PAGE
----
Michel Legrand, 1932–2019
The prolific composer and jazz pianist who wrote hit soundtracks
As a boy, Michel Legrand said he had a simple musical ambition: “To do it all.” And he did. The French pianist and composer would write the soundtracks for some 250 films, winning Oscars for his scores for Summer of ’42 (1971) and Yentl (1983) and a Best Song award for “The Windmills of Your Mind,” a hypnotic number from The Thomas Crown Affair (1968). He played with jazz greats such as Miles Davis, John Coltrane, and Bill Evans, recorded the works of classical composers Erik Satie and Aaron Copland, and wrote and arranged for vocalists such as chanteuse Edith Piaf, jazz legend Ella Fitzgerald, and pop singer Neil Diamond. “My dream is not to miss out on anything,” he said. “So I turn my hand to everything.”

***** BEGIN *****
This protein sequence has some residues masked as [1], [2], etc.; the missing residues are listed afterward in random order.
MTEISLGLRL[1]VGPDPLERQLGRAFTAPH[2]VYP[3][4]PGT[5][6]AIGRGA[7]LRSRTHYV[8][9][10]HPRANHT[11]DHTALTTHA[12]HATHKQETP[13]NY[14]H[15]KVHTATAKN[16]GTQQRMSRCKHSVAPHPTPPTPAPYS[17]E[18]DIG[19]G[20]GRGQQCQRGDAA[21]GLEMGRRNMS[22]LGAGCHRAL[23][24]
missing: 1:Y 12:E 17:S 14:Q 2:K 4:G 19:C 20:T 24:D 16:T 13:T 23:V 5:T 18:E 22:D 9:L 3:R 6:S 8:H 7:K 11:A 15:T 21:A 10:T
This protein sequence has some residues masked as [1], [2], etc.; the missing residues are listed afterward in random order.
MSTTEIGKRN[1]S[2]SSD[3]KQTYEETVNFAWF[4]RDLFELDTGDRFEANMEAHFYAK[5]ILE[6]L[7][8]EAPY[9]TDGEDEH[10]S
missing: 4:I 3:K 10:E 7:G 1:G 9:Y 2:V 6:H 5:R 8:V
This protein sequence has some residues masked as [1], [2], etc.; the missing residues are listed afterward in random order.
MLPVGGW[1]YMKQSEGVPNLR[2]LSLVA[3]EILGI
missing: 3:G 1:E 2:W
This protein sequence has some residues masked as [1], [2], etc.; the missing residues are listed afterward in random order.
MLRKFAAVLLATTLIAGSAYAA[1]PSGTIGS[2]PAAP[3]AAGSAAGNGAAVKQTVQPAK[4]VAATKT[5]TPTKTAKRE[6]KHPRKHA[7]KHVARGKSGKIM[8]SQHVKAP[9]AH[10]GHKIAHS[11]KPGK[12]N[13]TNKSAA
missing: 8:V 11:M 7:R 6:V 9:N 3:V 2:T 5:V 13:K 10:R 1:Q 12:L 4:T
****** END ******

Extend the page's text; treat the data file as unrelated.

Born in suburban Paris, Legrand was 3 years old when his composer father walked out on the family—and left a piano behind, said The Washington Post. “It became my only friend,” Legrand said, “my only love.” He mastered the instrument, and at age 9 was admitted to the Paris Conservatory. In the 1950s, he began orchestrating for Piaf, Jacques Brel, and other singers, and became a star in his own right with the release of 1954’s I Love Paris, a jazz album that sold 8 million copies worldwide.
Big-screen success came in 1964 with his score for The Umbrellas of Cherbourg, a pop opera about star-crossed lovers that won him a devoted following in the U.S. He moved to Hollywood two years later and worked at a furious pace for the next five decades, said The Times (U.K.). At his death, Legrand had concerts booked throughout 2019. “I think I’ve been an adventurer,” he said in one of his last interviews, “in my life and in my work.”